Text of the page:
China dolls, vodka bears, and grounded eagles: Shifting Canadian perspectives of foreign governments
April 4, 2018
In the latter part of 2017 we asked 2,000 Canadians their thoughts on several foreign governments. When we look at Canada’s wider community of friends there’s a constant narrative across generations. Both Boomers and Millennials agree that our post-war allies, like Japan and Mexico (who finished at the top of our list) are awesome. Honestly, what negative things can you say about the makers of Millennials two favourite things, avocados and shushi? And I mean have you been to Riviera Maya? And those Japanese Robots are really cool!
But in all seriousness, when we ask Canadians’ their awareness of the daily affairs in these particular countries we find that for most, they rarely enter their consciences. In lieu of consistent information, Canadians have founded their perceptions on what they infrequently see in the media and hear through their networks. So although Canadians might have positive perceptions of these countries we need to take that with a grain of salt.
But lets look at some of Canada’s historic allies and frenemies that have made regular appearances in the daily news cycle.
China: “Panda’s are cute and they made all my toys”
If we were to sum up Canadians’ thoughts on the Peoples’ Republic of China in one word that word would be, “wary”. By no means is the Peoples’ Republic near the top of the list. Looking at Canada as a whole, 52% of Canadians said that they have a “somewhat negative” impression of the Chinese government. However, when you look at the age breakdown we get a more interesting story. Over a third (36%) of Millennials have a very positive perception of the Chinese government while contrarily, only 9% of Boomers would say the same. Boomers are also more likely to have something negative to say about China than their Millennial offspring. There seems to be a generational pivot of perception here. Boomers who grew up thinking of the Chinese as the Red Menace Lite, to Millennials who think of it as the home of their childhood toys.
Russia: “A hungry bear that makes good Vodka”
Russia was the worst performer on our country government scale. Coming-in dead last with only 15% of the population having something nice to say about it, most Canadians have made up their minds on the Russian Federation. Nevertheless, when we broke-out the generational segments we were pretty surprised with what we found. Our young liberal Millennials were more likely than their Boomer parents to think positively of the Russian regime, 26% to 20% respectively. Now, overall both Millennials and Boomers really dislike the Russian government, especially Boomers. But we can see the differences between the Cold War generation and the Smirnoff generation. For Millennials their views on Russia can be summed up as, “Yeah Russia’s bad but they really haven’t done anything to me”.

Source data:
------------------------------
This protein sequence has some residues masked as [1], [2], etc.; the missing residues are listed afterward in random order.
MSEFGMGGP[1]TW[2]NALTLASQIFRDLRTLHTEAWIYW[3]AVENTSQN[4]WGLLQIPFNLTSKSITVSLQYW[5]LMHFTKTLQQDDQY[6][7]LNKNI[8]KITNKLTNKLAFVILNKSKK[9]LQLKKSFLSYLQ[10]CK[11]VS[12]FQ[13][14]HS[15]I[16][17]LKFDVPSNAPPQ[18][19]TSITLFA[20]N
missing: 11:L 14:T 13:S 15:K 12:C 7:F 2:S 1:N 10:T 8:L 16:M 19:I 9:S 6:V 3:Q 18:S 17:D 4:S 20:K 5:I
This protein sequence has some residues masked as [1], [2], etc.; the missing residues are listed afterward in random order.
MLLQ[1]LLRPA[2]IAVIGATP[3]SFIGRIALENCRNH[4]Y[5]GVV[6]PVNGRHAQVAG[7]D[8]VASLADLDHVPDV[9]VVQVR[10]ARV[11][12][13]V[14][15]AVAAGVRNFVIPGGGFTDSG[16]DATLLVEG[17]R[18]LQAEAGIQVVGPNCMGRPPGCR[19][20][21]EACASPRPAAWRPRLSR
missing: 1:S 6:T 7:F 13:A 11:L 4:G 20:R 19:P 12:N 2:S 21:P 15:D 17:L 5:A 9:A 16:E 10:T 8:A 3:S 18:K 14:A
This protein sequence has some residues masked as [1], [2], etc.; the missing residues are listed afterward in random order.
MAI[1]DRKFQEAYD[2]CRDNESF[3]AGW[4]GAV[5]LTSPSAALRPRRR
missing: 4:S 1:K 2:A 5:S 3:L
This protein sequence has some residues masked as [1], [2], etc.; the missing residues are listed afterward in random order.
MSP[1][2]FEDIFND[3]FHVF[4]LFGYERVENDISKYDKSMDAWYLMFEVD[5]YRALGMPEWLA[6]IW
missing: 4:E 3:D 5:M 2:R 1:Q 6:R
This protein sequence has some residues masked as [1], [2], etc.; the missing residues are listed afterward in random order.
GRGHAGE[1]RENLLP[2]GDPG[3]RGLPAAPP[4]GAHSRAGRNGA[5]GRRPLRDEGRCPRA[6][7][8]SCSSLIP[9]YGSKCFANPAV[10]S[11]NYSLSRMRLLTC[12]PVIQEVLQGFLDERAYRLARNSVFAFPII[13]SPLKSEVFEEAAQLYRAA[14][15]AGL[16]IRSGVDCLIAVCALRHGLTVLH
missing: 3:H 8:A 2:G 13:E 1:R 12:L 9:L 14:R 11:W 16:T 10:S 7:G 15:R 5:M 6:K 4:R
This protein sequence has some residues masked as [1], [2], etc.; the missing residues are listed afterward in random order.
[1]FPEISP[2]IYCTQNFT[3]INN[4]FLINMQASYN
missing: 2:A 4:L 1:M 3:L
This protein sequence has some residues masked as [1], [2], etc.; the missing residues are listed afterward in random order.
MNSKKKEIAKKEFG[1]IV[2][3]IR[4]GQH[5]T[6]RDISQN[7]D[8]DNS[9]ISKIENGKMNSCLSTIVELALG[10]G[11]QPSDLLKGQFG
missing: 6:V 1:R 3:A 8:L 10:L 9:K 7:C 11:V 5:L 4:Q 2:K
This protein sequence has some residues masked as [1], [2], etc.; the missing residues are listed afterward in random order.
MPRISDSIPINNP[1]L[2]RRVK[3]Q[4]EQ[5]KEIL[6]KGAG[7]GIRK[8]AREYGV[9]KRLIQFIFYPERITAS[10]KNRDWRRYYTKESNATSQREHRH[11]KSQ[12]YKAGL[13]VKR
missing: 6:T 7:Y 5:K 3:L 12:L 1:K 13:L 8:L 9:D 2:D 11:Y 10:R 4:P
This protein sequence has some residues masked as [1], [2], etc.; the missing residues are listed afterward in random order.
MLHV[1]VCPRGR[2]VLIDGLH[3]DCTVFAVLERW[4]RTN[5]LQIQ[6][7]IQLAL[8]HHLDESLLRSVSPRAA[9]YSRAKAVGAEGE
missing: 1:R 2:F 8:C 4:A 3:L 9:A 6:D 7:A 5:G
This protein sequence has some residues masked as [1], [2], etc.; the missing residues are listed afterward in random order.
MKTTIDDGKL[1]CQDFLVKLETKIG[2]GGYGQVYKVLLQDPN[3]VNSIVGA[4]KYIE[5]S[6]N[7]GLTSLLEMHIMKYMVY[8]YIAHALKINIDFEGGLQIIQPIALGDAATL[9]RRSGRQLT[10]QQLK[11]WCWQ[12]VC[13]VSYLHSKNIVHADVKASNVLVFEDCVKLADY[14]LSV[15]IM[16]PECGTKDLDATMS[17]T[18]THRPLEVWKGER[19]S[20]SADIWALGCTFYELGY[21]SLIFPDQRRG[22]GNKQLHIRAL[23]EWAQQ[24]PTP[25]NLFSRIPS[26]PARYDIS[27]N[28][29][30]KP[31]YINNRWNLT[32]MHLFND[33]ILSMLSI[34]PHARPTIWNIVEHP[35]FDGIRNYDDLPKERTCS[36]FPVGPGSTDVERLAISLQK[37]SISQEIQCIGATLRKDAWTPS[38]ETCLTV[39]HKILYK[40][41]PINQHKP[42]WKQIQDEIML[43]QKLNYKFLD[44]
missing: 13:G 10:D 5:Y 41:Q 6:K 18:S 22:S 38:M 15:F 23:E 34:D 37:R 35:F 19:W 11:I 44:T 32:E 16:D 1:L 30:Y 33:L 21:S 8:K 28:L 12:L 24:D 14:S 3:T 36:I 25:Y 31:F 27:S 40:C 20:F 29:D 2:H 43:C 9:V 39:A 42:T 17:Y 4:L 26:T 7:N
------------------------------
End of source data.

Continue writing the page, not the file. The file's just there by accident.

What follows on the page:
United States: “Beware falling eagles”
This result may not surprise those of you glued to your televisions and computer screens watching the string of sensationally reported on crises that have followed the election of President Donald Trump. From trade wars to international security the historic American persona, as “defenders of the free world” has retreated to a distant persona non-grata in most conversations around the political dinning table. Only 19% of Canadians have something nice to say about the United States. And interestingly, that’s true even when we look across generations. Millennials don’t really know what to make of the US. Just as many approve of the United States government as disapprove. Boomers are much more vocal in their disapproval. Their narrative follows “This never would have happened under [insert Carter/Reagan]!” The American brand has definitely fallen from the days of the Reagan’s “Tear down this wall” speech. Due to a common language and geographical proximity Canadian Millennials interact with Americans more than any other nation. Part of the reason for their ambiguous response could be from the dualities they experience between what they see on their news feeds and their interactions with their American friends and family. Regardless of the reason we can say that the Millennial mind might not be as made up on the US government as we would suppose.
So what does all this mean? Millennials are less weary of nations that have traditionally been at odds with Canada (e.g. China and Russia). The United States government while generally disliked still has Millennials fickled. They’re open to liking the US government, but they have to have a reason to do so. Governments should also pay attention to the turning public opinion among Canada youngest voting demographic. Millennials will be more open to dialogue between countries like China and Russia and are less likely to see the necessity in maintaining preferential relationships with the United States.
The majority of this data came from the Canadian Millennials Report which is Canada’s largest reoccurring syndicated publication dedicated to understanding the views of Canadian Millennials. We survey 2,000 Millennials twice a year tracking their attitudes over time and their perceptions of current issues.
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